Thursday, October 25, 2001
Steamboat Springs Doak Walk Care Center's hallways were lined with residents to greet dogs and their owners Thursday afternoon as part of the Steamboat Springs Arts Council docent program.
About 10 dogs with their owners dressed in Halloween costumes for the Parisian Pooch Parade and pranced around the GrandKids Child Care Center playground and down through the corridors of Doak Walker.
Steamboat Springs Arts Council docent Diana Eilers planned for the parade as a part of the Art for Seniors program through the Depot Art Center.
Each month a docent, or group of docents, alternate turns in choosing an event for the Art for Seniors program, an outreach method to give residents a look at art in the community.
Eilers said she chose to have a dog parade when a friend in Portland, Ore., did the same kind of event for the children's cancer center.
"I had a dream about the dog parade and the lady dressed up as the Statue of Liberty in the Fourth of July parade was in it," Eilers said of Jeanie Gillespie.
Gillespie and her dog Tucker dressed for the Parisian Pooch Parade as the Statue of Liberty along with many others representing bumblebees and a flower, Sherlock Holmes and a nun and an angel dog.
"I did this because my friend did it and also because it preceded Halloween. It was the perfect week (to dress up)," Eilers said.
Eilers asked dog owners around Steamboat to participate in the parade and she said they were more than willing to do it.
Celia Buckley, activities coordinator at Doak Walker, said the residents see pets in the center about three days a week, along with a live-in dog Cherokee.
Buckley said most of the residents had pets before they moved in so getting surprise visits always are soothing.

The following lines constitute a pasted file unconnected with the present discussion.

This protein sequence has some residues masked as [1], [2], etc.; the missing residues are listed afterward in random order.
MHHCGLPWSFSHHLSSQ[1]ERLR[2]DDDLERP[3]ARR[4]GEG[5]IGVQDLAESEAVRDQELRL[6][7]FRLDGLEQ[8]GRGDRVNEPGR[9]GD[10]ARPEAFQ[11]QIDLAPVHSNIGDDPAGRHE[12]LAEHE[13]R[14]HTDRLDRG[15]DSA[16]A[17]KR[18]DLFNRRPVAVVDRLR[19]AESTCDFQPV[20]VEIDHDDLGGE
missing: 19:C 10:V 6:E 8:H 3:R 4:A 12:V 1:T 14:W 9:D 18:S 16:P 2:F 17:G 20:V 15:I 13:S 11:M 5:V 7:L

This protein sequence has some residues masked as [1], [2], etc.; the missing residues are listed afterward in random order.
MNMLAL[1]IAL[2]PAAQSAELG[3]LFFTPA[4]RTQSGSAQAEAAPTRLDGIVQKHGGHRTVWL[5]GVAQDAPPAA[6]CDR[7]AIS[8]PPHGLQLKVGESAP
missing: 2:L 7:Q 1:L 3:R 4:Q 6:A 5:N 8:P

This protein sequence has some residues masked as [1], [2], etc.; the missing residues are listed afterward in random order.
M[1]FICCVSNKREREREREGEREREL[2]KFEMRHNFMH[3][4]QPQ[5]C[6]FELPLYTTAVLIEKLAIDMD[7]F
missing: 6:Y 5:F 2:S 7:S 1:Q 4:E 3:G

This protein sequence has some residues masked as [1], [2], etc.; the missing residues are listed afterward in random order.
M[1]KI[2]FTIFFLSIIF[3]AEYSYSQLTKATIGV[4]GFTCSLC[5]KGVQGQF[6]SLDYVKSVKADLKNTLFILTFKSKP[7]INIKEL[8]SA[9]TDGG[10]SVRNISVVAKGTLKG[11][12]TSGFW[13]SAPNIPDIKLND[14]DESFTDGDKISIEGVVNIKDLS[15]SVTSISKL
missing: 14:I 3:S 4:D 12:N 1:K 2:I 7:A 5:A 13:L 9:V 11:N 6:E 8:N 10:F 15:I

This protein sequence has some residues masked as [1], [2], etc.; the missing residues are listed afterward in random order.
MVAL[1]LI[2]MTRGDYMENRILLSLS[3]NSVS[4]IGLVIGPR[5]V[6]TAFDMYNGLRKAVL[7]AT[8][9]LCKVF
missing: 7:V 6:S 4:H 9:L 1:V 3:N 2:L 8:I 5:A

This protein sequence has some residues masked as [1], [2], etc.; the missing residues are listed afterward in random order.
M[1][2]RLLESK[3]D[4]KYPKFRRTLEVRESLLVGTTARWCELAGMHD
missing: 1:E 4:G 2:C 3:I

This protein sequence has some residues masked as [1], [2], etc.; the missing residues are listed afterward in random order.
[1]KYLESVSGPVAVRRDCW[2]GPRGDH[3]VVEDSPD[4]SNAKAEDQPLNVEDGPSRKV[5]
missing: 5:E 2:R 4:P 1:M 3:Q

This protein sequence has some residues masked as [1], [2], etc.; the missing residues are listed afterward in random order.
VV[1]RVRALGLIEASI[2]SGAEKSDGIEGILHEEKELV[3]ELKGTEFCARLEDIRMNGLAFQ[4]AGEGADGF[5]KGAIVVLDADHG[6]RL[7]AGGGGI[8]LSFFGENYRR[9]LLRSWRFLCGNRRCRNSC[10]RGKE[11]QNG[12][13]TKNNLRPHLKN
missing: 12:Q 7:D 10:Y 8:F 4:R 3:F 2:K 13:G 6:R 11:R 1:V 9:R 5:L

"It's very therapeutic to pet the dogs. They relate to them very well," Buckley said. "They're always thrilled to get visits from dogs."
Eilers said the best part of the parade was allowing a sick little boy see all the dogs and watching his face light up.
The parade went to the GrandKids playground, through Doak Walker and around the hospital grounds.
Although not everyone showed up with their dogs, Eilers said she was surprised to even see as many as 10 dogs and their affect on the people.
"Everyone's been really encouraging. Everybody loves dogs. It was enjoyable and light and we need more of that," Eilers said.
Eilers coordinated the event alone, but had the assistance of Deb Babcock and Louise Poppen.
"They all took an hour or so out of their day to do this. All dogs deserve a thanks," Eilers said.
Other Art for Seniors presentations have included Hayden weaver Lauretta Davidson, Shining Mountain Repertory, mountain man Hawkin Ludlum, Central City Opera, Randy Kelley, the Dahlia Quartet and storyteller Maribeth Cate.
The docent program at the Depot Art Center consists of 15 people who have received special training in 10 areas of the arts and have committed their time to serving in the art community.
Docent responsibilities include staffing the Depot, assisting art sales, jurying and hanging exhibitions and interpreting and explaining various shows.
The first instructional docent classes began in the fall 2000. The purpose of the docent program is to broaden and enhance the focus of the Depot galleries and to further the Arts Council's goals to educating and exhibiting art to Routt County and beyond.